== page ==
Roches Barbershop & Shaving Saloon Ciaran Clarke a 5th generation barber of the Roche Family is the proud owner of two Kildare barbershops, one in Kildare town, the other in Monasterevin. With almost 140 years of successful family businesses under their belts, we were interested in speaking to Ciaran and learning more about the history of this barbering dynasty. son, worked as a ships barber on transatlantic routes before settling in America in 1911. So it was Thomas Roche that founded the original shop. Could you tell us more about him? Thomas Roche ran his business on Haddington Road for 9 years before moving it to 34 North Strand Road in 1887. This 1890’s north city salon was reputed to be the most hygienic in Dublin, decorated extensively with marble and tile. It also had seven hairdressing points to ensure efficient service.
Lucy Roche 1838 - 1914
Thomas Roche 1861 - 1937
Ciaran, where did it all begin – how did the first ‘Roches Barbershop’ come about? It all began with Lucinda (Lucy) Byrne who was born in 1838 in St. Stephens Green, Dublin. Lucy started her hairdressing career in 1850 aged just twelve years old, and she carried out her profession by visiting and attending to the grooming needs of the nobility of Dublin in their own homes. In 1860 she married John Roche, and so began the the Roche era in hairdressing. Lucy and John had seven children, five sons and two daughters. Four sons became barbers and one of the daughters a hairdresser. It was their eldest son Thomas Roche that opened the first barbershop under the Roche name at 9 Haddington Road, Dublin in 1878. Lucy then opened a barbershop in 1879 at 60 North King Street before moving in 1889 to 31 Upper Ormond Quay. Other family members had shops in Capel Street, Winetavern Street and Wood Quay. Nicholas, another
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In 1880 Thomas had married Anne Foley, they had three sons and three daughters. The three sons became barbers. The youngest son Joseph married Eileen Keane in 1927, and they lived above the North Strand shop before moving to Kimmage on Dublin’s southside in 1934. A passion for barbering seems to have been inherited throughout the generations. How did Joseph Roche continue on his father’s tradition? Joseph, or Joe as he was known, took over the family business in 1930. However, in 1941 a German bomb destroyed Roche & Sons 34 North Strand Road. Ten months later in March 1942, Joe re-opened Roches at 153 Lower Kimmage Road, Dublin and that is still in business today. Joe and Eileen had seven sons and a daughter, five of his sons and his daughter followed in the hairdressing tradition, working in the Kimmage establishment. The eldest son Brendan, a qualified trichologist, took over the business in 1956 and a ladies salon was established in 1957 at the rear of the barbershop. Brendan’s son, Donal, now manages the Kimmage barbershop since he retired. The second son, Vincent, opened his barbershop on the Drimnagh Road in 1952. The third son, Fergus, relocated the ladies salon upstairs along with his sister Maura in 1962. Maura went on to work there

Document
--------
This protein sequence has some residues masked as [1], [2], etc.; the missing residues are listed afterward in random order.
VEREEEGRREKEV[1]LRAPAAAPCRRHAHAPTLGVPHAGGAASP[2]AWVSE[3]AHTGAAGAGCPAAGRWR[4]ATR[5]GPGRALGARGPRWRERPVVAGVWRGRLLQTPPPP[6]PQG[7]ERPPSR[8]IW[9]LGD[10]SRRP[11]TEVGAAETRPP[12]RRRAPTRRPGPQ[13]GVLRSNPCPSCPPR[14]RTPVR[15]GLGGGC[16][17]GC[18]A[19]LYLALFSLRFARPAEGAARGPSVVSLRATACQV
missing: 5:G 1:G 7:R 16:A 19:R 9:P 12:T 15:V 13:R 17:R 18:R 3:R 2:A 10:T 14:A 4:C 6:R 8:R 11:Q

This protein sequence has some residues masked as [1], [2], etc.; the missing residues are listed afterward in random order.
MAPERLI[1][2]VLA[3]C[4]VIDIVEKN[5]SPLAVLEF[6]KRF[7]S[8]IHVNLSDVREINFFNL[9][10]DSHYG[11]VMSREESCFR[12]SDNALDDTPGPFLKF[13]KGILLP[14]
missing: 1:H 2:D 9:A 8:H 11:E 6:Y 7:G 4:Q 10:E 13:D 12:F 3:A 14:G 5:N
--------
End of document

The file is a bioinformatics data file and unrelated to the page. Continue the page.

31 Upper Ormond Quay, 1900
34 North Strand Road, 1941
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until 1973. The fourth son, Kevin, established his barbershop in Churchtown in 1979. The fifth son, Desmond, has his barbershop at 34 Baldoyle road, Sutton, which opened in 1988 and is now being run by his two sons Colin and Conor.
“Roche’s Barbers have always strived to offer the highest standards in barbering throughout the generations and I will endeavour to continue with this tradition handed down to me by my family.” With so much talent passing from generation to generation, have there been any stand out stars in the family? In 1973 Maura Clarke (my mother) began teaching hairdressing at Crumlin College and went on to become the head of the hairdressing department there. She was also a department of education examiner for National Hairdressing Trades certificates as well as an external examiner for the National Council for Vocational Awards until her retirement in 2008. In 2005 Maura was one of the first people and indeed the first woman to be inducted into the the Irish Hairdressers Federation Hall of Leaders. Her brother, Brendan, was also inducted into the Hall of Leaders three years later in 2008. So we have two icons in the one family.
Kildare in August 2002. The success of that shop lead me to open a second shop in Monasterevin in April 2007. More recently, the staff of Roches Barbers in Kildare have had a great year with competitions. Amanda won the American Crew ‘Irish All Star Challenge’, Derek was a finalist in the Visionary Awards, and Paul came third in the UK Barber Battle at Barber Connect in Wales - with Amanda and Derek being top ten finalists. What are your hopes for the future of Roches Barbershops? Roche’s Barbers have always strived to offer the highest standards in barbering throughout the generations and I will endeavour to continue with this tradition handed down to me by my family. I plan to build upon our brand over the coming years, my next project is expected to be up and running in January 2016. Going forward, I would hope to see some of the next generation taking up the tools of the trade and becoming 6th generation barbers.